One of the current material Spanish problems is the large array of environmental taxes that exist at regional level, from water, atmosphere or energy to supermarkets, waste, tourism or environmental impact .  In addition, it is often not so clear that these taxes actually have the environmental purposes that would make them be know as “green taxes” .

Notwithstanding such a conclusion, the Report presents a battery of environmental tax proposals that can be summarized as follows:

* Review the Excise taxes, the superstores, the Wind Royalty and Waste Tax.

* Match the tax bracket of diesel with that of gasolines.

* Abolish exemptions from Carbon Tax.

* Create a new tax on the use of mechanical traction vehicles.

* Establish a fee  on the use of transportation infrastructures.

* Create "congestion fees" applied to vehicles entering the Centre of  large cities such as Madrid and Barcelona.

* Replace the taxable basis of the tax on electricity by the number of kilowatt hours used; and drastically limit the number of existing exemptions.

* Delete Regional taxes on large commercial areas and services.

* Delete the regional taxes on Emissions of Carbon dioxide (CO2).

* Create a State tax on landfilling of construction or dangerous wastes, that would be left to the Autonomous Regions.

* Create a State tax on non-CO2 emissions, which should also be applied by the different regions.

* Grant regions a larger scope of authority to establish copayment systems in those public services within their scope of authority.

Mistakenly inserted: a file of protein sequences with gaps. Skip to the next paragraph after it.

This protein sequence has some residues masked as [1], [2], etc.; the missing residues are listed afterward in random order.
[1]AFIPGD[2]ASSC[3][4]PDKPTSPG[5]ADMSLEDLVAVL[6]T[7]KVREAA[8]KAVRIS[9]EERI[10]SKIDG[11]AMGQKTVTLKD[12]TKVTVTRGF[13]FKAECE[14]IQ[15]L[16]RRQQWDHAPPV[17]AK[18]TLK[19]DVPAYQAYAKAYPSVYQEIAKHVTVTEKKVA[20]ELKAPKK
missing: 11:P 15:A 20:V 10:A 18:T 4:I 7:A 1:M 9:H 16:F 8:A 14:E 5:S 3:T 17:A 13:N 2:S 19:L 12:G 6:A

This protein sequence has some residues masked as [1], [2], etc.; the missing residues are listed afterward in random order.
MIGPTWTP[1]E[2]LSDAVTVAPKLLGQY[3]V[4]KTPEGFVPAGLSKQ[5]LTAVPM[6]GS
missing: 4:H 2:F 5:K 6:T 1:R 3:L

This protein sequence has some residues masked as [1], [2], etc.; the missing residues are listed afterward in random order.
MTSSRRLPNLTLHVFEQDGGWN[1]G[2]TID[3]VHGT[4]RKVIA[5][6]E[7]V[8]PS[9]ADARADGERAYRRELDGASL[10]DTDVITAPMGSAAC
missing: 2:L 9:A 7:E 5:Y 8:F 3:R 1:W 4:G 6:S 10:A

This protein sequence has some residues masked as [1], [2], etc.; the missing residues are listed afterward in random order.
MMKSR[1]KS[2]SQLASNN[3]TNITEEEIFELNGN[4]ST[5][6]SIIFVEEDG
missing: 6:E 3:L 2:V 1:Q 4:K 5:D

Nothing of this can be readily seen as a useful simplification of the tax structure.

The tax on fluorinated gases is  a very useful example of what in Spain is understood to be a ´green tax” This tax came into effect on January 1 and is levied on greenhouse gases used in sorays, air conditioning systems and refrigerators.  A tax having a direct impact on the pocket of consumers.

Different business organizations have criticized such a tax on the basis that it will increase the costs of, for example, the installation and maintenance of air conditioners". The tax rate varies depending on the contribution to climate change of the gas used. The legislation establishes four tax rates up to a maximum of 100 euros per kilogram of gas. According to the Ministry of Agriculture, Food and Environment, "this measure is a recommendation of the European Union which seeks to reduce emissions of these gases by two thirds by the year 2030.